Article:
Later that month, a Pew poll found that Americans believed the network to be the most ideological channel with 47 percent saying it was “mostly conservative.”

In January, Public Policy Polling survey found that Fox News was the most trusted of all news networks. 49 percent said they trust Fox News while 37 percent said they did not.

Here are some flyers Media Matters drudged up of Fox personalities using their affiliations in fundraisers:

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Read Media Matters’ full report here.

Report typos and corrections to [email protected].
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How Teach for America evolved into an arm of the charter school movement

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When the Walton Family Foundation announced in 2013 that it was donating $20 million to Teach For America to recruit and train nearly 4,000 teachers for low-income schools, its press release did not reveal the unusual terms for the grant.

Documents obtained by ProPublica show that the foundation, a staunch supporter of school choice and Teach For America’s largest private funder, was paying $4,000 for every teacher placed in a traditional public school — and $6,000 for every one placed in a charter school. The two-year grant was directed at nine cities where charter schools were sprouting up, including New Orleans; Memphis, Tennessee; and Los Angeles.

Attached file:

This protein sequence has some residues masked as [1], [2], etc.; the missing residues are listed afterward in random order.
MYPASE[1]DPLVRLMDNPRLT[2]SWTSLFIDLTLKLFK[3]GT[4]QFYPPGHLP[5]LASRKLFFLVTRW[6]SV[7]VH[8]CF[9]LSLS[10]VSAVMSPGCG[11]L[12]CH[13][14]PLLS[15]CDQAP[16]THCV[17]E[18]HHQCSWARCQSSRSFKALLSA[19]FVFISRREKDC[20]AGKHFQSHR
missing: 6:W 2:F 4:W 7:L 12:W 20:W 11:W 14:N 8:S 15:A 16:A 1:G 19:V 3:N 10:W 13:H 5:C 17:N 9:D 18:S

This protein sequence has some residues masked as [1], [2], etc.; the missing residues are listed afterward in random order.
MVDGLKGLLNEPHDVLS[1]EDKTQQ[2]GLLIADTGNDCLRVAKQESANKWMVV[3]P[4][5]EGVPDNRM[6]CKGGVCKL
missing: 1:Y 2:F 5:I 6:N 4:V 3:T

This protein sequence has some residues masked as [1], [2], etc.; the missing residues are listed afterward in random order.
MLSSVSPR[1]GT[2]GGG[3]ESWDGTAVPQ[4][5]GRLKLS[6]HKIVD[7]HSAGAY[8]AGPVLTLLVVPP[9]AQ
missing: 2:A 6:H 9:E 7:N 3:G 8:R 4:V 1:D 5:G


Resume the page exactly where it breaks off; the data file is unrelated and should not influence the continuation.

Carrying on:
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Quantum physics experiment shows Heisenberg was right about uncertainty — in a certain sense

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The word uncertainty is used a lot in quantum mechanics. One school of thought is that this means there’s something out there in the world that we are uncertain about. But most physicists believe nature itself is uncertain.

Intrinsic uncertainty was central to the way German physicist Werner Heisenberg, one of the originators of modern quantum mechanics, presented the theory.

He put forward the Uncertainty Principle that showed we can never know all the properties of a particle at the same time.

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Why do conservatives hate Oberlin College so much?

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When I was an undergraduate at Oberlin in the mid-Aughts, there was a student in my class year who was obsessed with 19th-century British Royal Naval culture. Every Friday evening, he would host a sing-along in a dorm lounge, for which he would bring xeroxes of historical sea shanty lyrics and pass them around so that we could sing along, waving our glasses of “grog.” This was a semi-established event — he had distributed flyers around campus advertising the weekly British Royal Naval sea-shanty singalong and grog-drinking event, which would extend late into the night. Though he was not a resident of the dorm where it took place, he was welcomed into the lounge by its members, and became a fixture of sorts.Like many well-endowed liberal arts schools in rural areas, Oberlin College functions as a sort of de facto social welfare state, and is designed to encourage and cultivate one’s passions, even if they are not strictly academic. Thus, after writing up a proposal for the student-run activities board, the same student, the British Royal Navy culture guy, was able to plan, organize and execute a ticketed Royal Naval Ball, held in the atrium of the science center. The event featured 20 dishes of authentic British era-appropriate cuisine, cooked by student chefs, several courses of wine and port, and a violinist present to play period-specific music. The whole affair culminated with a traditional, British partner line dance — its sole inauthenticity the fact that we didn’t pay attention to our dance partners’ genders the way the Brits would have.